In an action, inter alia, to recover damages for breach of a lease, the defendants appeal, by permission, as limited by their brief, from so much of an order of the Supreme Court, Suffolk County (Weber, J.), dated June 17, 2008, as, after a non-jury trial, directed them to pay the sum of $119,054.86 to the plaintiff, awarded possession of the subject premises to the plaintiff, canceled their 889 shares of stock in the plaintiff and directed them to pay an attorney's fee in the sum of $35,000.
Published by New York State Law Reporting Bureau pursuant to Judiciary Law § 431.
This opinion is uncorrected and subject to revision before publication in the Official Reports.
JOSEPH COVELLO, J.P., HOWARD MILLER, RUTH C. BALKIN and CHERYL E. CHAMBERS, JJ.
ORDERED that the order is affirmed insofar as appealed from, with costs.
In an order dated April 15, 2005, the Supreme Court, Suffolk County (Emerson, J.), granted the plaintiff's motion for summary judgment on the complaint and to dismiss the defendants' counterclaims and affirmative defenses, including the affirmative defense that the plaintiff was not entitled to recover because it had denied the defendants possession of the subject real property. On appeal, this Court modified that order by denying those branches of the plaintiff's motion which were for summary judgment on the causes of action seeking to award possession of the subject real property to the plaintiff and to deem the corporate shares canceled based on the termination of the lease, because the plaintiff had failed to submit documentary evidence establishing its compliance with the provision in the proprietary lease requiring that notice be in writing and sent via certified or registered mail, return receipt requested (see Dune Deck Owners Corp. v Liggett, 34 AD3d 523, 524). However, this Court otherwise affirmed the order, including the provision granting that branch of the plaintiff's motion which was for summary judgment dismissing the defendants' affirmative defenses. On this appeal, the defendants again raise the issue of whether they were denied possession of the subject property. Since this issue was previously raised and decided, it is law of the case (see J-Mar Serv. Ctr., Inc. v Mahoney, Connor & Hussey, 45 AD3d 809).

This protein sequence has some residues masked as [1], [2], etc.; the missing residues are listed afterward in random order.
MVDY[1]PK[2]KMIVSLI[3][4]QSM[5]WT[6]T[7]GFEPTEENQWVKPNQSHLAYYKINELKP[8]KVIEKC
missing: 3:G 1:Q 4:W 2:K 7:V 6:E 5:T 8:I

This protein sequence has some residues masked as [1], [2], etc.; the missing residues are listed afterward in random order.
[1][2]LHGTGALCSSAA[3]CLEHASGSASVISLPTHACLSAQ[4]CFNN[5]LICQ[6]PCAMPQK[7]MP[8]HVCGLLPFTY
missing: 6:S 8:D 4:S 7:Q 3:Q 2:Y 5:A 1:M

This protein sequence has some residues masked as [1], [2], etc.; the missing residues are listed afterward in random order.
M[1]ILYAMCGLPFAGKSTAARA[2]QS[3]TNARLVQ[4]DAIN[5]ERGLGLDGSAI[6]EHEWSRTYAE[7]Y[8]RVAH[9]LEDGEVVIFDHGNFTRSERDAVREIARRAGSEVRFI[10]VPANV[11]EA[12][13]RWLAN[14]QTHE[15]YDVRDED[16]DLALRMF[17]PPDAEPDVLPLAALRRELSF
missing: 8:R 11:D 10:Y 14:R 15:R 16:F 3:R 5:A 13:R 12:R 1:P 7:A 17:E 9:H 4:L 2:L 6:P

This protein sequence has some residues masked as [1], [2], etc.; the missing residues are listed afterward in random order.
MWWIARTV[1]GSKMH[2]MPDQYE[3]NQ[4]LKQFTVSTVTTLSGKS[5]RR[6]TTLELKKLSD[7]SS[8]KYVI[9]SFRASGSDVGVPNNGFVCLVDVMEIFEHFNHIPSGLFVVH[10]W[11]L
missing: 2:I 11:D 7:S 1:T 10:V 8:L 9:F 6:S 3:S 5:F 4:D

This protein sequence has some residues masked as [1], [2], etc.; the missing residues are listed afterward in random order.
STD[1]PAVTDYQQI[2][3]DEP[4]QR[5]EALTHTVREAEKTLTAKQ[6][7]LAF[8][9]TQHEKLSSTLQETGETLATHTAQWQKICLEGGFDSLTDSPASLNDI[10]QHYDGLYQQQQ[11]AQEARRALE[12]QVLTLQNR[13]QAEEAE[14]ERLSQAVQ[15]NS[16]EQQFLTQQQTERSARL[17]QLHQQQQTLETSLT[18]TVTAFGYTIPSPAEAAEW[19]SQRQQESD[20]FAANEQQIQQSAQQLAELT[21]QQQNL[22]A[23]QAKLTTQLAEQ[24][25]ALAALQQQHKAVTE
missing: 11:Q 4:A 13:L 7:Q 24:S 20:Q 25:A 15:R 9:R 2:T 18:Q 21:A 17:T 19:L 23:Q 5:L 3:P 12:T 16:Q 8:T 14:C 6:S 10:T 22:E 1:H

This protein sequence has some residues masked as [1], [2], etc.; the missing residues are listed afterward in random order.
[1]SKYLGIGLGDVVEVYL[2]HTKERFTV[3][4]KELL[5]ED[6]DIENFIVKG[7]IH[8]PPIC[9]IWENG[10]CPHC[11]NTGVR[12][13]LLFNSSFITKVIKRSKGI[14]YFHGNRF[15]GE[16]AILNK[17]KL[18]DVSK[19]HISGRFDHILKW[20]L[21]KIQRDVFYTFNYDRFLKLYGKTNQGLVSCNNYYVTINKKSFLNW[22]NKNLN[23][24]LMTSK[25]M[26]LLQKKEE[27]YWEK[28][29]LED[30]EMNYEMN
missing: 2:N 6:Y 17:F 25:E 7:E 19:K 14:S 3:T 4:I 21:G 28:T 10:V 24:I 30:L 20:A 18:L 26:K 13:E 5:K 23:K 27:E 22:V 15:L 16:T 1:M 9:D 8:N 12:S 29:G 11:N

Contrary to the defendants' contention, the evidence submitted by the plaintiff at trial was sufficient to establish its compliance with the provision in the proprietory lease requiring that notice be in writing and sent via registered or certified mail, return receipt requested. "Generally, proof that an item was properly mailed gives rise to a rebuttable presumption that the item was received by the addressee'" (New York & Presbyt. Hosp. v Allstate Ins. Co., 29 AD3d 547, quoting Matter of Rodriguez v Wing, 251 AD2d 335, 336). "The presumption may be created by either proof of actual mailing or proof of a standard office practice or procedure designed to ensure that items are properly addressed and mailed" (Residential Holding Corp. v Scottsdale Ins. Co., 286 AD2d 679, 680). Here, the plaintiff established proof of actual mailing through the testimony of its vice-president, who personally addressed and mailed the required notices to the defendants via certified mail, return receipt requested (cf. New York & Presbyt. Hosp. v Allstate Ins. Co., 29 AD3d at 547-548; Tracy v William Penn Life Ins. Co. of N.Y., 234 AD2d 745, 748). The defendants failed to rebut this presumption.
The defendants' remaining contentions are improperly raised for the first time in their reply brief (see LaFemina v LaFemina, 57 AD3d 856).
COVELLO, J.P., MILLER, BALKIN and CHAMBERS, JJ., concur.
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